Monday, February 27, 2012


One thing that really interested me in our textbook Adolescents and Digital Literacies is the "drop everything and read" program that is implemented in many schools today. Sara Kadjer mentions the program several times throughout the text, one specific instance is in chapter five on page 70. DEAR is an independent reading time implemented during each day's morning meeting. Basically, students are required to read something in homeroom every morning. Another thing DEAR is known as is SSR (sustained silent reading.) We never had DEAR or SSR time in my high school, but I wish we had. We basically sat around and finished up the previous night's homework, or didn't really do anything. I think that if we would have had a program like this in our school maybe more of the students would have grew to love reading and would have rather picked up a book in their free time than spending countless hours in front of the television. I will be sure to keep many good books in my classroom when I am a teacher in case any student wants to read them in homeroom, even if the school I am teaching at doesn't have a DEAR or SSR program.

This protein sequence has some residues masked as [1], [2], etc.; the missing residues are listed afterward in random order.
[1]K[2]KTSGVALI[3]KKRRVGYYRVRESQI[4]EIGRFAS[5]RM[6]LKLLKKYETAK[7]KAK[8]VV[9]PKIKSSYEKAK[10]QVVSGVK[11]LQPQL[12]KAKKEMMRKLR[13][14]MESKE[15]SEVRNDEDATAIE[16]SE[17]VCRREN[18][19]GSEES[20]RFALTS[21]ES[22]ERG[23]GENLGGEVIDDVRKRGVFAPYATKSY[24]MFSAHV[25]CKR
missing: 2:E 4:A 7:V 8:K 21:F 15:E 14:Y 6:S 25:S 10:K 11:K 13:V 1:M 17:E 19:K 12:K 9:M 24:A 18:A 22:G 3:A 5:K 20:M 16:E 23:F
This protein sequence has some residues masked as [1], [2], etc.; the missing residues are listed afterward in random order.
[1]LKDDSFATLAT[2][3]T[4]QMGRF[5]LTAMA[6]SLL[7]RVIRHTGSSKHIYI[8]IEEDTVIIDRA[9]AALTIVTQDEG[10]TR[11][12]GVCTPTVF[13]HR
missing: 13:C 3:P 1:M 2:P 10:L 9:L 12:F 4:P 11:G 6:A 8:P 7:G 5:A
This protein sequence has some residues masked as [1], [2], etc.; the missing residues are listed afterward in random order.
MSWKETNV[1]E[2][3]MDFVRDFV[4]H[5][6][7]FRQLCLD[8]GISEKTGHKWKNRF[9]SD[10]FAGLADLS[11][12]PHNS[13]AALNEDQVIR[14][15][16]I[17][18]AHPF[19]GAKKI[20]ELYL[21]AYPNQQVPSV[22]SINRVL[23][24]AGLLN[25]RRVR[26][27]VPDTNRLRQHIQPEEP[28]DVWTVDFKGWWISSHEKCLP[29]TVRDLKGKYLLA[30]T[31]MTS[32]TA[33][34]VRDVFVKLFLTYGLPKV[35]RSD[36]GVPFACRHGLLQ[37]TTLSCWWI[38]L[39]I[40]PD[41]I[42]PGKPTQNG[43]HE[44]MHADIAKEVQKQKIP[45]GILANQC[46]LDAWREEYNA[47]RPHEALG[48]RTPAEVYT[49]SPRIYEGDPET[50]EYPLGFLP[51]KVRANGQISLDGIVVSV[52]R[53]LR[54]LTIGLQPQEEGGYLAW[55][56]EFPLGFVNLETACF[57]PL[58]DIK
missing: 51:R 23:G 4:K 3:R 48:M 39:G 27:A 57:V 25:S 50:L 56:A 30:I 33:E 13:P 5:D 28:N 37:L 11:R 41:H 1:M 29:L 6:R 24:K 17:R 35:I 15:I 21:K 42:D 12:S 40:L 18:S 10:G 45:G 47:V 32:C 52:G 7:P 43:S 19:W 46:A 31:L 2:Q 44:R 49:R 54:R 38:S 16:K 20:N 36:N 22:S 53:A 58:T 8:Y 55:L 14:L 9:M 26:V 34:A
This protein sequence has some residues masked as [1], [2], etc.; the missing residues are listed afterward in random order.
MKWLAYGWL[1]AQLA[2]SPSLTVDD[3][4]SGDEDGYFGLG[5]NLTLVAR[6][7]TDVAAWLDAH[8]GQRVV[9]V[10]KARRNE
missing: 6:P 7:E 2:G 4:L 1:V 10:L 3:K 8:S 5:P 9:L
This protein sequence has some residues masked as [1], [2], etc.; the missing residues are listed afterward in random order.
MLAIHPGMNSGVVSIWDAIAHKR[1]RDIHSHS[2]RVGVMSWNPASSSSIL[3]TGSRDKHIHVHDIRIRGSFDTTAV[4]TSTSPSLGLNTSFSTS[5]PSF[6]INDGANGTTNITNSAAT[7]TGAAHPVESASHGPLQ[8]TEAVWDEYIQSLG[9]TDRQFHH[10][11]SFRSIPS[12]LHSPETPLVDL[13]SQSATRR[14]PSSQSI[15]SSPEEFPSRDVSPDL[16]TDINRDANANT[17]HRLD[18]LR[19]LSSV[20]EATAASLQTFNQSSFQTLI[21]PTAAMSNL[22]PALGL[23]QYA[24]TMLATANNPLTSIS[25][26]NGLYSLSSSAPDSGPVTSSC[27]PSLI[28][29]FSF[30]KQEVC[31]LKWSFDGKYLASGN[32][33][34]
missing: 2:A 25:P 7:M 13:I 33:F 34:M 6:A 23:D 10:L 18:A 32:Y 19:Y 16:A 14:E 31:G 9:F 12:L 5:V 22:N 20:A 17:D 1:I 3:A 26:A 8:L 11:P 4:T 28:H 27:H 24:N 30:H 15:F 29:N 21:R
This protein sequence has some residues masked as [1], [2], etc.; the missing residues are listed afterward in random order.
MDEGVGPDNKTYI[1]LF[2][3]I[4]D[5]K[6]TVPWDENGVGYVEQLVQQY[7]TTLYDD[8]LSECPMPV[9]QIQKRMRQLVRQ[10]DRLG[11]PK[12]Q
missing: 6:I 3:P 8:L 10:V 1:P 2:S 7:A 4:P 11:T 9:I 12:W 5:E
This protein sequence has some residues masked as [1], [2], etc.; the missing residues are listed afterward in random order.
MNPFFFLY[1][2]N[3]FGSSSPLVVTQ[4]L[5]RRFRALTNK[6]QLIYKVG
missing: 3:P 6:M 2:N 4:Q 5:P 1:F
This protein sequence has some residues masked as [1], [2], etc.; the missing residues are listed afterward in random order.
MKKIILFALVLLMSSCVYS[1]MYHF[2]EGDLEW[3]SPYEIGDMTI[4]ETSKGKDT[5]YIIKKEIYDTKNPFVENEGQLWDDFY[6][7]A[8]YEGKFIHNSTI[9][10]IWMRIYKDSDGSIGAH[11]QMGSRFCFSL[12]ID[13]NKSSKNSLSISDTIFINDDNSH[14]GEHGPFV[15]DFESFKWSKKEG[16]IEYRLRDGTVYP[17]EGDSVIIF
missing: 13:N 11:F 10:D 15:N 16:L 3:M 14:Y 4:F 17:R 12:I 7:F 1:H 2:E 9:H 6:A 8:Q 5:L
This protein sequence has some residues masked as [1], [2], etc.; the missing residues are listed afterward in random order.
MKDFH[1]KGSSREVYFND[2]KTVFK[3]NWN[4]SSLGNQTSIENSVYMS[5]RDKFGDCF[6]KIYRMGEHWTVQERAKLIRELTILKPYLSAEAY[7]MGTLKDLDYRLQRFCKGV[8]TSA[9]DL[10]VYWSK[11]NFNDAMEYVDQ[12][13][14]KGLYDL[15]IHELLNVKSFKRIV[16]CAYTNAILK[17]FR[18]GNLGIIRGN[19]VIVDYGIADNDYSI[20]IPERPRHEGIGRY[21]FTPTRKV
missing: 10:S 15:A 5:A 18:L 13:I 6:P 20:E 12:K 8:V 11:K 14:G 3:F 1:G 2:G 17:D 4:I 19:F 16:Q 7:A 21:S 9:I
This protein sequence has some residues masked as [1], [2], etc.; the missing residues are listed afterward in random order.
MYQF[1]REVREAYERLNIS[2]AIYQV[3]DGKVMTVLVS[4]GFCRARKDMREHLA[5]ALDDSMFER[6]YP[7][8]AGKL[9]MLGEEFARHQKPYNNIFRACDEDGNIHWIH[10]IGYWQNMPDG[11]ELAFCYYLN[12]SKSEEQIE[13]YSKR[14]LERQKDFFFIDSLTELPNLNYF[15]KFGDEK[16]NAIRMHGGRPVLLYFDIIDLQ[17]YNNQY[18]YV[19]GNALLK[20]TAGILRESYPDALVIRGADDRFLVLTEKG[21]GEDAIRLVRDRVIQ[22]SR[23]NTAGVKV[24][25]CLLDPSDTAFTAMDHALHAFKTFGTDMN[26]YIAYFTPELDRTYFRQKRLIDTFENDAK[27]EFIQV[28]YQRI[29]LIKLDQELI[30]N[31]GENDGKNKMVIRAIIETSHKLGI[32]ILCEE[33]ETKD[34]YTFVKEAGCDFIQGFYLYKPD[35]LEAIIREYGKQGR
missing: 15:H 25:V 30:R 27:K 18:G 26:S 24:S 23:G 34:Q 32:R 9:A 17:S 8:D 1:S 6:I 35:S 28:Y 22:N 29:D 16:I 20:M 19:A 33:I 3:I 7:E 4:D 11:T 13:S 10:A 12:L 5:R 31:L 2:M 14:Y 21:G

1 comment:

  1. We never had SSR in anyt of the schools I attended. During my field and observation experiences, I never witnessed SSR firsthand. It seems odd that more schools aren't participating in DEAR or SSR. I would like to see how it actually works in the classroom. Do the students enjoy it? Do they literally drop EVERYTHING and read or do they sleep or doodle? It would be interesting to participate in the program so that I can for myself if it's helpful or simply a good idea in theory.